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Following on the heels of Michel Foucault, Butler situates the dichotomous conceptualization of gender as a product of discourse, just as Foucault (1990) realized that homo- and heterosexuality were both discursive products. The maintenance of coherent norms in the realm of gender through cultural discourse is intertwined with the positing of heterosexuality as the norm. This is why, for example, when a young boy "dresses up" as a girl and/or plays with dolls, his parents frequently express concern that this is a sign of burgeoning homosexuality and punish the child.
Butler would interpret the child's act as a "performance" and the parents' intervention as a means of correcting that performance in order to condition the child towards "acting the right way" - that is, enacting the role of maleness as it is rigidly codified by the heterosexual norms upon which our society is based:
The notion that there might a "truth" of sex, as Foucault ironically terms it, is produced precisely through the regulatory practices that generate coherent identities through the matrix of coherent gender norms. The heterosexualization of desire requires and institutes the production of discrete and asymmetrical oppositions between "feminine" and "masculine," where these are understood as expressive attributes of "male" and "female." number of writers have challenged the gender dichotomy by attempting to explore the question in relation to other axes of cultural differentiation, such as class, religion, and race. Such analyses effectively de-simplify the question of gender, showing how gender's social construction is in fact contingent on a variety of cultural factors. Indeed, the work of authors such as bell hooks (1999) has clearly demonstrated that it is nearly impossible to discuss gender without regards to its intersection with race, class, sexuality, and other cultural constructs.
The work of Gil and Vazquez (1997) addresses the stereotypical roles that Latin American women often fall into, arguing that such roles are often culturally determined - and thus difficult to evade. The solution, they suggest, is to forge a balance between the traditions of the "old world" while simultaneously taking cues from the "new world" - in particular the North American feminist movement - as a means of evading the more rigidly codified gendering inherent to many Latin cultures. In their analysis, marianismo is just as dangerous to women as machismo; the performance of such a role must be overcome in order for women to reach a true state of empowerment and vitality.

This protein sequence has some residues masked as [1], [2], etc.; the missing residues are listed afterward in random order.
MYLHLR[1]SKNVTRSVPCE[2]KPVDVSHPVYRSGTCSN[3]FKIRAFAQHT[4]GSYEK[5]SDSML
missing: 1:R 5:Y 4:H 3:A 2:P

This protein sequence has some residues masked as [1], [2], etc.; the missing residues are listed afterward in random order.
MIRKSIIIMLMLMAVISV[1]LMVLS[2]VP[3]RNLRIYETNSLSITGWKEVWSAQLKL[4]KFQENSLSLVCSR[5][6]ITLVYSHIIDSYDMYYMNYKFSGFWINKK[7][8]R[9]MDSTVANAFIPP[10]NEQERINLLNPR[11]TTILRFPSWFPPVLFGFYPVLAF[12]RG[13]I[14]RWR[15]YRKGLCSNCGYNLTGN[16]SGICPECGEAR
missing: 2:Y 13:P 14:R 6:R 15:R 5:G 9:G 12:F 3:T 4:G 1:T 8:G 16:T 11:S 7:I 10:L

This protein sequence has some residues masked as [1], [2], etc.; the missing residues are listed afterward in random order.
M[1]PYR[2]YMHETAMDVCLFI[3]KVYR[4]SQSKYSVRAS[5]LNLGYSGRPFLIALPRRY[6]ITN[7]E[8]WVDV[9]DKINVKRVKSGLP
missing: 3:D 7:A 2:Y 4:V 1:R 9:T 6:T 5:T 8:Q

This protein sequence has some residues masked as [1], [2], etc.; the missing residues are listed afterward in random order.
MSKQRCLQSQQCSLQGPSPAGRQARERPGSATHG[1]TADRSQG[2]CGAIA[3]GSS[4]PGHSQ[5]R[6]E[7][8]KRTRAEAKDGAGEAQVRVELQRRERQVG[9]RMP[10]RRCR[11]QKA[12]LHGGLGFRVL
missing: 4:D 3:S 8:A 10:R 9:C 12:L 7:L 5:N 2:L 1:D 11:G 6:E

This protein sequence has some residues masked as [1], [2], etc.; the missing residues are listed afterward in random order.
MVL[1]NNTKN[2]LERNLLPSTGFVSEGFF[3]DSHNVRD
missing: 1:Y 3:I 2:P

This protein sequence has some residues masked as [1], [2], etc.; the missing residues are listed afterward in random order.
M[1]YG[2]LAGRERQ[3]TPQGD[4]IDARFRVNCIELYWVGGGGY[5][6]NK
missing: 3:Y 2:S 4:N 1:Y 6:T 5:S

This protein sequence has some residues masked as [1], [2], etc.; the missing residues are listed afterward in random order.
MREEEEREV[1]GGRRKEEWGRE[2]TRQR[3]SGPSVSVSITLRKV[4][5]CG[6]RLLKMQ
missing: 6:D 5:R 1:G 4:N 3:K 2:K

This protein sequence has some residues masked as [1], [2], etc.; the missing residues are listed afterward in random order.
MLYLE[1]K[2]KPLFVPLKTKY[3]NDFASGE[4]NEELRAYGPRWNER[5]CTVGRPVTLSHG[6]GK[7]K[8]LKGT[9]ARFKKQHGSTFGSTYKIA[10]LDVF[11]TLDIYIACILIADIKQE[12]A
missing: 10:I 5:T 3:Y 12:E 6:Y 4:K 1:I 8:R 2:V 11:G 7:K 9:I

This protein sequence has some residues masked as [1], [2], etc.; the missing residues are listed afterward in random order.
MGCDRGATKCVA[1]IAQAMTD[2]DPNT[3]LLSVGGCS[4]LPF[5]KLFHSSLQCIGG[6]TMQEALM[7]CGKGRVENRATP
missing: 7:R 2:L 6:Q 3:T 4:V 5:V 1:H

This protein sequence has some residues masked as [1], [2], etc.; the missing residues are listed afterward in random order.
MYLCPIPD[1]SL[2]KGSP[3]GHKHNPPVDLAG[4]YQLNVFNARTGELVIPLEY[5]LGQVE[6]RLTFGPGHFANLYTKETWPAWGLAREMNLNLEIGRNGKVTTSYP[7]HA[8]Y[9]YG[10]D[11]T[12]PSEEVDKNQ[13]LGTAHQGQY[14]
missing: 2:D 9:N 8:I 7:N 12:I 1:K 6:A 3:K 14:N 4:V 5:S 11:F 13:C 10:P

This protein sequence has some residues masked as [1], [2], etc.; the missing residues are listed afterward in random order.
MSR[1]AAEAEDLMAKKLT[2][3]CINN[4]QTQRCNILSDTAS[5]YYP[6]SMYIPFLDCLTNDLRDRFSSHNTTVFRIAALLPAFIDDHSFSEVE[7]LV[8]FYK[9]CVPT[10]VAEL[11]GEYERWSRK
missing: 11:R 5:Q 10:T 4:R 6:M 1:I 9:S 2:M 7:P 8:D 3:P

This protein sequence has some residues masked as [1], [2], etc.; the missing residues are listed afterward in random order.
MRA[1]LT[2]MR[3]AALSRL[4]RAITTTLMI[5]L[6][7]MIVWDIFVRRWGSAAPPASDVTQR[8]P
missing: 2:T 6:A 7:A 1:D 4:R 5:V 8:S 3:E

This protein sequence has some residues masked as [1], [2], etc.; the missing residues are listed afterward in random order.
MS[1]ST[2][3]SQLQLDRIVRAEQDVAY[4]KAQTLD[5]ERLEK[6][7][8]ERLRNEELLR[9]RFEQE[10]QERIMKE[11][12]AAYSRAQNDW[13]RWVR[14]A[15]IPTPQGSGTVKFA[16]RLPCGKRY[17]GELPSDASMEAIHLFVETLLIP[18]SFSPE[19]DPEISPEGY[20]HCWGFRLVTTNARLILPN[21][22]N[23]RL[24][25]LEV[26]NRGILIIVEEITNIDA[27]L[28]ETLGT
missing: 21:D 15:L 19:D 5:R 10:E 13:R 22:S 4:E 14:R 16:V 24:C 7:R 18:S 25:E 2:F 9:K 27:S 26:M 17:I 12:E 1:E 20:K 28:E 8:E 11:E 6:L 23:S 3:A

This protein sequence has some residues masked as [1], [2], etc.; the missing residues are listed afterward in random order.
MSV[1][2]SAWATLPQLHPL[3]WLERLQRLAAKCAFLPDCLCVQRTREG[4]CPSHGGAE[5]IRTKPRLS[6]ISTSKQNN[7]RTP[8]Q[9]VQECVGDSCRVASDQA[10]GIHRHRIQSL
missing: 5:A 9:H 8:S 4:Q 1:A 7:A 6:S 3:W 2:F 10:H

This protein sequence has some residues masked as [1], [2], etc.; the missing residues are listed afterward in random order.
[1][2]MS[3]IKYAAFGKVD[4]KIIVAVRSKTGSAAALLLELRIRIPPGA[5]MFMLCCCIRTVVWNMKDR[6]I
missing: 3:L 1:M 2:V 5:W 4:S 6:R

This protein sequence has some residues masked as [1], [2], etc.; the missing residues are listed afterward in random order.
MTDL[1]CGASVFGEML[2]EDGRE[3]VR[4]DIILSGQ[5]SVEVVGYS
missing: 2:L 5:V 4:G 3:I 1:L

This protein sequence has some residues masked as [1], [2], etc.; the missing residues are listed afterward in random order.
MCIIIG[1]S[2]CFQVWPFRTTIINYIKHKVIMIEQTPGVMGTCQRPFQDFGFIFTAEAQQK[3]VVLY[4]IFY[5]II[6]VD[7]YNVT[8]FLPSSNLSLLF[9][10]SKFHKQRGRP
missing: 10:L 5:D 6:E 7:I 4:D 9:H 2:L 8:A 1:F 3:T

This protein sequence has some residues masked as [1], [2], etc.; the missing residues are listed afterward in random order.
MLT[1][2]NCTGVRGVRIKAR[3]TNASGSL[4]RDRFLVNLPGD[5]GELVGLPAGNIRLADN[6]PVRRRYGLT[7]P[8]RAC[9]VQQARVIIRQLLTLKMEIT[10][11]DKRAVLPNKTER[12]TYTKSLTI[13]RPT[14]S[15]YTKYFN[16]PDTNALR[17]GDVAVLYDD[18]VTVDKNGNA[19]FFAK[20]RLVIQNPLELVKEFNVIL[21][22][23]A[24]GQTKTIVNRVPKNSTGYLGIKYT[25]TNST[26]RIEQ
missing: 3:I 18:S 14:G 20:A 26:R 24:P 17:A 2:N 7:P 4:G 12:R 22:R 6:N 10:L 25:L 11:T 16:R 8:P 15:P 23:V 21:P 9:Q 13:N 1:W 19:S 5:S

Finally, first-hand narratives of women's own experience in dealing with the gender issue form a significant part of the literature on the challenges imposed by the gender dichotomy. In that they stem from authors' personal experiences, they often serve as a powerful challenge to the dominant system of values. Screane (1998) has discussed the challenges of choosing to retain her virginity as an African-American female and a Christian. The work of writers such as Lorde (1983) show us in painful detail the multiple forms of oppression that the author encountered in her lifetime as an African-American lesbian feminist from an impoverished background. Bornstein (1995) details her struggles through a number of gender and sexual identities as a transsexual, while the work of Clausen (1999), a lesbian feminist who fell in love with a man and was thus ostracized from her former community, shows us just how relevant such theoretically complex arguments as Butler's are in the real world.
Bornstein, K. (1995). Gender Outlaw: On Men, Women, and the Rest of Us. New York: Vintage.
Butler, J. (1990). Gender Trouble. New York: Routledge.
Clausen, J. (1999). Apples and Oranges: My Journey to Sexual Identity. New York: Houghton
Fausto-Sterling, a. (2000). The Five Sexes, Revisited. The Sciences, July/August 2000, 18-23.
Foucault, M. (1990). The History of Sexuality: An Introduction. New York: Vintage.
Gil, R.M., & Vazquez C.I. (1997). The Maria Paradox. New York: Perigee Press.
A hooks, b. (1999). Ain't IA Woman: Black Women & Feminism. Cambridge, MA: South End
Lorde, Audre (1983). Zami: A New Spelling of My Name. Trumansburg, NY: Crossing Press.
Lucal, B. (1999). What it Means to be Gendered Me: Life on the Boundaries of a Dichotomous
Gender System. Gender and Society, 13 (6), 781-797.
Modan, R. (2007). Queen of the Scottish Fairies. Retrieved October 16, 2007, from the New
York Times Blog. Web site: http://modan.blogs.nytimes.com/
Screane, K. (1998). Appraising God's Property. In O. Edut (Ed.), Adios Barbie: Young
Women Write About Body Image and Identity. Emeryville, CA: Seal Press.
Sedgwick, E.K. (1991). Epistemology of the Closet. Berkeley, CA: University of California
Spelman, E.V. (1982). Woman as Body: Ancient and Contemporary Views. Feminist Studies, 8 (1), 109-131.
Wolff, C. (1977). Bisexuality. New York: Quartet Books.
Yoshino, K. (2006). The Pressure to Cover. New York Times Magazine.
Spelman (1982), 110.
Fausto-Sterling (2000), 22.
For more on gender, sexuality, and legal issues, see Yoshino (2006).
Fausto-Sterling (2000), 23.
For more on gender as performance, see Butler (1999).
Sedgwick (1991), 47.
A number of other writers have argued that homosexuality and…[continue]
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